“Going from a basic cellphone to a smartphone may seem too complicated for some people” who shy away from hard-to-read screens, tiny buttons and myriad apps, but there are quite a few smartphones that will appeal to people over 50, said author and nationally syndicated Savvy Senior columnist Jim Miller. “The big thing people over 50 want is a bigger screen. Bigger is better.”
For those older than 65, “the issue is simplicity. A simple interface is easier to use,” Miller said.
Smartphone manufacturers are catering to consumer desires with “phablets,” phones with screens approaching the size of a tablet. And the phone’s interface doesn’t have to be jam-packed with complexities and apps.
“Nowadays, almost all smartphones come with the option to click a button and break down the screen to show only the most popular things you use like phone, messages and missed calls. Everything else is hidden until you want to use it,” Miller said.
Here are a few options for smartphones that will appeal to folks who don’t need all the complications:
Samsung Galaxy Mega
Measuring 6.6 inches by 3.46 inches with a 6.3-inch display and a weight of just over 7 ounces, the Mega aims to be both tablet and phone. It runs Google’s Android operating system, has a built-in microphone and speaker, and connects to AT&T’s voice network and high-speed data service. It can be used with a sty- lus for note-writing. Available through AT&T for $150 with a two-year con- tract, the Mega comes with 16 giga- bytes of storage (enough for thousands of songs or photos), an 8- megapixel camera and a big battery.
Doro PhoneEasy 740
This has a generous keypad — both touchscreen and slide-out — bumped-up audio and a simple, easy-to-read interface with large, clear icons and clearly organized functions and apps. Powered by Android, the PhoneEasy 740 can browse the Internet and download apps. The device includes a 3.2-inch screen, a 5-megapixel camera that can double as a magnifying glass, and an emergency button that will dial preprogrammed numbers when pushed. To be released by year’s end.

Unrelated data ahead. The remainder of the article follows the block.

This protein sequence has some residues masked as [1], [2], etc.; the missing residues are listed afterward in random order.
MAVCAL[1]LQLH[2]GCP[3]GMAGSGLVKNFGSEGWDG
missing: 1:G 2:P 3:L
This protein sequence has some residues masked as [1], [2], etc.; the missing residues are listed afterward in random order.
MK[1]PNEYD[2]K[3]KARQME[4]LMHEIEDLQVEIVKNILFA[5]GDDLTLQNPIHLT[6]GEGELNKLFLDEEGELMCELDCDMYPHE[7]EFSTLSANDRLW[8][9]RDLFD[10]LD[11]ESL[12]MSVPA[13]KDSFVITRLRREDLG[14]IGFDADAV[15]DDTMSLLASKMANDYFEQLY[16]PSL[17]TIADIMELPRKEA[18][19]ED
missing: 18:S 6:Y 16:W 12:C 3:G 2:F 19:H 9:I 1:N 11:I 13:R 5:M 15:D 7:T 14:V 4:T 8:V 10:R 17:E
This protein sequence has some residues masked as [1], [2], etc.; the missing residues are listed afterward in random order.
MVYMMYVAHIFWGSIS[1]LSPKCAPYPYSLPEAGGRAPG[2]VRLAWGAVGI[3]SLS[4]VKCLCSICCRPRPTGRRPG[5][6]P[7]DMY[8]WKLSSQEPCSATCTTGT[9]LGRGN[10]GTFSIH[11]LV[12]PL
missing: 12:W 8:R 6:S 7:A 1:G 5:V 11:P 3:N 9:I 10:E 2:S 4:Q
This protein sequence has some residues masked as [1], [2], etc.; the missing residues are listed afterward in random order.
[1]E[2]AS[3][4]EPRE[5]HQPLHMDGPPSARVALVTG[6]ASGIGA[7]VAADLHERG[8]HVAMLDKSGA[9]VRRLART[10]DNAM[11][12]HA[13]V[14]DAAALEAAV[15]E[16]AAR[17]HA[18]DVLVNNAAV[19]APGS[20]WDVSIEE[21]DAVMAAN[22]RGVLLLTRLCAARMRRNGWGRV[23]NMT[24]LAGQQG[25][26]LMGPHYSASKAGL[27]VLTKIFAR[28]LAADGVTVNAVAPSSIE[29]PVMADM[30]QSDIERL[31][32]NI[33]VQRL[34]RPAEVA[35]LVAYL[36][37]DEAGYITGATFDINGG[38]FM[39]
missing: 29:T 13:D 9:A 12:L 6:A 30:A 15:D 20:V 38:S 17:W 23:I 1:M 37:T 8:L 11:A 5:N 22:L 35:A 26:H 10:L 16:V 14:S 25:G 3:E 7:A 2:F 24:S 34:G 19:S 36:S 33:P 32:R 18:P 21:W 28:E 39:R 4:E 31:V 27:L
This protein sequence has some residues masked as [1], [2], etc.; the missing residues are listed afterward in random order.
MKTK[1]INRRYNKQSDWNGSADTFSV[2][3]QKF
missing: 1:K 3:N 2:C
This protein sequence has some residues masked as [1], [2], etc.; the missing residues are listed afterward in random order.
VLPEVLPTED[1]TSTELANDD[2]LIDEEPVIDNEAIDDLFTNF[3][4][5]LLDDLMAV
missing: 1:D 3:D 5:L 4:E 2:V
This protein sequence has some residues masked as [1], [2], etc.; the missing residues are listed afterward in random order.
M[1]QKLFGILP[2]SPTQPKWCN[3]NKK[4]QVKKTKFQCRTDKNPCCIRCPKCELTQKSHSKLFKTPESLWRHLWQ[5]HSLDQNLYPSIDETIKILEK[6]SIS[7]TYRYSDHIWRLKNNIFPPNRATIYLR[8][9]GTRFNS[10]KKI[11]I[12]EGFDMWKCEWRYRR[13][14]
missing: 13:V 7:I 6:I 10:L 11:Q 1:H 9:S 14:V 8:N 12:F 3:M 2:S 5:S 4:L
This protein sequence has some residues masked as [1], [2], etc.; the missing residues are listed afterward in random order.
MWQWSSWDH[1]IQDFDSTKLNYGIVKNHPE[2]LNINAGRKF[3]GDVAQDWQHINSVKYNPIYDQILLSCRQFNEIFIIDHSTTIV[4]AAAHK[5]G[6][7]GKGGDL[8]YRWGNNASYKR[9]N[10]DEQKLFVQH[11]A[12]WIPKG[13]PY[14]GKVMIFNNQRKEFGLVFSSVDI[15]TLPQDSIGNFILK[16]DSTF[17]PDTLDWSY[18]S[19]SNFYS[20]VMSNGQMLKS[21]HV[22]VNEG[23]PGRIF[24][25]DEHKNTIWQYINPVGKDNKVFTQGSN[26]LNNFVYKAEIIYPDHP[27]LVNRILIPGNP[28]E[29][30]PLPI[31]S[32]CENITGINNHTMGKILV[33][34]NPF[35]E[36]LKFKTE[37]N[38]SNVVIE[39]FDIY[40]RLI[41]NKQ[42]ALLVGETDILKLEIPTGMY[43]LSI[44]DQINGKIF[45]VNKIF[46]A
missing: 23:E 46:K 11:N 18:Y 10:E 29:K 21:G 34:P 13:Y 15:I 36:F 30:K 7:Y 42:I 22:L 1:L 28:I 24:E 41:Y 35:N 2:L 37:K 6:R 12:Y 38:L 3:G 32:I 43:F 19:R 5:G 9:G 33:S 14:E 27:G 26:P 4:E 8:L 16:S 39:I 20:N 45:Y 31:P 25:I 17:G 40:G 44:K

Jitterbug Touch 2
The newest offering from GreatCall, which special- izes in senior products and services, the Touch 2 is a 3G Android all-touch smartphone that features scrolling lists of large-font text boxes rather than icons for contacts and apps. There’s a 4-inch display, 4 gigabytes of storage, front and rear cameras, and a suite of health and medical apps preloaded on the phone. Cost is $140. It doesn’t require a contract, and GreatCall offers plans that start at an affordable $2.49 a month.
Like a feature phone with Android capabilities, the 4G Flex is ideal when in Easy Experience mode, which shows only essential features. With a two-year contract, the clearly organized and easy-to-read Flex costs only 99 cents. The Android-powered touchscreen smartphone features a bright 4.3-inch display, an 8-megapixel camera and 1.5 GHz dual-core processor for speedy Web browsing.